Both UCR and NCVS note that the rates of violent victimization have been on a downward trend in the past two decades. Specifically, from 1993 to 2010 there was a 70% decline in violent crime victimization (Truman, 2011). A similar trend was observed in the serious violent crime victimization rate, which declined by 73% to reach 5.4 per 1,000 persons age 12 or older in 2010 from 20.5 in 1993 (Truman, 2011). Another decline was witnessed in property crime victimization rates, which dropped from 318.9 per 1,000 households in 1993 to 120.2 per, 1000 households in 2010 (Truman, 2011).
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Although both UCR and NCVS concur that the rate of violent and property crimes declined, they differ on the aspect of the number of all the crimes reported. While UCR noted a decline in the 2009-2010 periods, NCVS did not see a statistical significance in this decline (Truman, 2011). The variations arise from how the two institutions define crimes, their bases of calculating the crime rates, and methodology used in data collection and analysis (Department of Justice, 2004).
Historical precedent and explanation for the crime drop
There was an increase in incarceration between 1970 and 2000 (Ouimet, 2004). This saw the number of inmates in jails and prisons increase by over 500% (Ouimet, 2004). This might have caused a drop in crime rates. Other factors to this effect were economic growth that led to more jobs, a decline in drug trafficking, the institution of community policing, and community participation in drug eradication (Ouimet, 2004).
Social ecology: This theory focuses on community deterioration, disorder, and poverty as sources of crime. With economic growth, there was a reduction in poverty and more community involvement thus reducing crime rates.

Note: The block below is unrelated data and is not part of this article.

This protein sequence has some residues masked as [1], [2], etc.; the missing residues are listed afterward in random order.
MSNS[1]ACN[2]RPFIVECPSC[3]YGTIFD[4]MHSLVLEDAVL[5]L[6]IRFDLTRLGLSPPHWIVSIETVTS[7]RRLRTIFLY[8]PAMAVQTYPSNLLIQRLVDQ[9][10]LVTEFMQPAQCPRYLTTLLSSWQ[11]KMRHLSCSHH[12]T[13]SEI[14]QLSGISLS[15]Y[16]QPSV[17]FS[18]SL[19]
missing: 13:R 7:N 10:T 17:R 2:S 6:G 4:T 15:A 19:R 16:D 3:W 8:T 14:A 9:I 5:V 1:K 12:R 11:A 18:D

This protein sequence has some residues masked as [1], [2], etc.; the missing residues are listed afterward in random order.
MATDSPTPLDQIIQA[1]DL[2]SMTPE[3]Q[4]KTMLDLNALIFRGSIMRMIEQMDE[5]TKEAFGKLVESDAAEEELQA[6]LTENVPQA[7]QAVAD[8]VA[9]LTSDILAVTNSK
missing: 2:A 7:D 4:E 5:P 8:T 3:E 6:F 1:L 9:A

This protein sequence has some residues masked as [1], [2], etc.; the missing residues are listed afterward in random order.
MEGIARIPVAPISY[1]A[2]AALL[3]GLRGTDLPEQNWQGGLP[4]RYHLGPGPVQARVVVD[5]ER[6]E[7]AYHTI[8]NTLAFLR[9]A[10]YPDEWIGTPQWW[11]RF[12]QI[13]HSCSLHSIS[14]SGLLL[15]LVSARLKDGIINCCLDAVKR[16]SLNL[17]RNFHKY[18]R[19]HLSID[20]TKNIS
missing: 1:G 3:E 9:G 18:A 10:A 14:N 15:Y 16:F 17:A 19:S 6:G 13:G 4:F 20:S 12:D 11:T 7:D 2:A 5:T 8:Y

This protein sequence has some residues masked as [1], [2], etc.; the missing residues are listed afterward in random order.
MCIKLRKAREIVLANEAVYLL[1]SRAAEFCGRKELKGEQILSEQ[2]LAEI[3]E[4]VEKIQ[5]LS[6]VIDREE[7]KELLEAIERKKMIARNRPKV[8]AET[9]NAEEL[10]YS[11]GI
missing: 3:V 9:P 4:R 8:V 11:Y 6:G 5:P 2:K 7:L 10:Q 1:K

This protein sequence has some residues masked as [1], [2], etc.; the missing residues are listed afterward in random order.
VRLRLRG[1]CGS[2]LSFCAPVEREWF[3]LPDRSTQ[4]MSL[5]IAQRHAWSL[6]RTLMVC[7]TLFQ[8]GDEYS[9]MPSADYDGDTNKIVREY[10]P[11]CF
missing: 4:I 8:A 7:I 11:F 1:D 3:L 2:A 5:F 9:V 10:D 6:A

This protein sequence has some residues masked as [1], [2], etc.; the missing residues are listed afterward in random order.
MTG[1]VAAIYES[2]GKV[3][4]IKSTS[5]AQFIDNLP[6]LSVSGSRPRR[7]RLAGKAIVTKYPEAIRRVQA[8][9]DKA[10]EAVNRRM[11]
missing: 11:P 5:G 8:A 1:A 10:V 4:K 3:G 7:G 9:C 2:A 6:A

Social bond theory: This theory focuses on ideas of why people do not indulge in crime. The concept of attachment to others as utilized in this theory may help explain how potential criminals got attached to the community and worked towards achieving community goals, thus deviating from crimes such as armed robbery.
Rational choice theory: Risks of committing a crime such as long-term jail sentences would outweigh the benefits the offender may be thinking of. Thus, incarceration and restrictive jail terms acted as deterrent factors for committing a crime.
The rational choice theory provides the most powerful explanation for the crime drop. This is because as noted earlier, the crime rate dropped more significantly when many people were jailed and there were restrictive jail terms. Therefore, potential criminals have to weigh their costs and benefits carefully.
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Roszak, T. (2000). A Just War Analysis of Two of Deterrence. Ethics, 73 (2)100-109. Web.
Sampson, R., & Lauritsen, J. L. (2011). Violent Victimization and Offending: Individual-, Situational-, and Community-Level Risk Factors. Web.
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Timmer, D. A., & Norman, W. (2011). The Ideology of Victim Precipitation. Web.
Truman, J. L, (2011). Criminal Victimization, 2010. Bureau of Justice Statistics. Web.
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